Opening files with UNICODE file names

This is a discussion on Opening files with UNICODE file names within the Linux Programming forums, part of the Platform Specific Boards category; Hi all, I would like to know how to open files with UNICODE file names. Is there any function that ...

  1. #1
    Registered User
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    Opening files with UNICODE file names

    Hi all,

    I would like to know how to open files with UNICODE file names. Is there any function that accepts a wchar_t as file name and returns a file descriptor of that file?

    Thanks,
    Alan

  2. #2
    Registered User Jaqui's Avatar
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    if your linux system is configured to support unicode, then the standard file open will handle the filename.

    most linux systems can easily have unicode set as default charset, so everything on the system is encoded in unicode.
    [ lord knows all my linux boxes are unicode only, it helps with deciphering those ms codepage encoded crap files ]
    Quote Originally Posted by Jeff Henager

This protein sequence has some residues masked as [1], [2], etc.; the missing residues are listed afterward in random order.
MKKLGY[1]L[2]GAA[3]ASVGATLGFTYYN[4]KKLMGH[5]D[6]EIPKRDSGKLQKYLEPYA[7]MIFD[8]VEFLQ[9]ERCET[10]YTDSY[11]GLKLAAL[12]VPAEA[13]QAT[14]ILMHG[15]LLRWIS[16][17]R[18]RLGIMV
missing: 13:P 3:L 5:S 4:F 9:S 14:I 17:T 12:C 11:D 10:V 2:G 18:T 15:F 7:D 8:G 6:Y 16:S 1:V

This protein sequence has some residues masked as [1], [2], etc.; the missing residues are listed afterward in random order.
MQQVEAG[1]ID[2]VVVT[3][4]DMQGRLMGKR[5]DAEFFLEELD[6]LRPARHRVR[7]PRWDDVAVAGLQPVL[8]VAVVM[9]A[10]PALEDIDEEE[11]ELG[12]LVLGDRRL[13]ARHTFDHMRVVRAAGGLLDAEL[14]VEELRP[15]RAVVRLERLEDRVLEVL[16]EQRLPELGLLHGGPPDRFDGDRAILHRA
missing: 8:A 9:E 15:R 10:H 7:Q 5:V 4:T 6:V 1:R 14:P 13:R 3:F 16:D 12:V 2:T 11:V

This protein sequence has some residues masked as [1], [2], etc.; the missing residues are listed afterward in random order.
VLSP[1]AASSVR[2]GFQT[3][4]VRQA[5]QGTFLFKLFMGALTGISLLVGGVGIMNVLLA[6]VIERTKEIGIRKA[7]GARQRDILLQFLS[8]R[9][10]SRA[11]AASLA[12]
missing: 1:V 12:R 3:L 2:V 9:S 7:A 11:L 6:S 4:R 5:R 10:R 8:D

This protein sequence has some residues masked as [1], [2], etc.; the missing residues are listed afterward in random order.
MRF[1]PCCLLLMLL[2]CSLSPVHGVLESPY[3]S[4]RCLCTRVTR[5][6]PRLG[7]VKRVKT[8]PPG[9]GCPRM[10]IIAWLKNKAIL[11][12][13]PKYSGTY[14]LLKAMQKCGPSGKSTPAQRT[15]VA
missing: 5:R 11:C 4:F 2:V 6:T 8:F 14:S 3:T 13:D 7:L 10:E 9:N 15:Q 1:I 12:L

If the average user can put a CD in and boot the system and follow the prompts, he can install and use Linux. If he can't do that simple task, he doesn't need to be around technology.

  3. #3
    Cat without Hat CornedBee's Avatar
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    Unicode is just a name for a group of standards, despite MS's use of the word. What is known as Unicode in Windows is really just the UCS-2 (I think, or perhaps UTF-16) encoding of the Unicode character set.

    Under *nix, the typical Unicode encoding used is UTF-8, a variable size encoding using a single byte as the base unit (a char, unlike UCS-2, which uses a wchar_t). The wchar_t in *nix is typically actually a 32-bit value and uses the UTF-32 encoding by default.

    On the other hand, I believe wxWidgets uses UCS-2 or UTF-16 in its APIs, as might some other wrapper libraries. GTK+ uses GLib's UTF-8 string types. Qt is annoyingly vague about the encoding it uses (it keeps referring to it as "Unicode encoding" in the 3.1 docs), but as far as I can see it's UCS-2 or UTF-16 - a QChar is 16 bits wide.

    So, what do you want?
    All the buzzt!
    CornedBee

    "There is not now, nor has there ever been, nor will there ever be, any programming language in which it is the least bit difficult to write bad code."
    - Flon's Law

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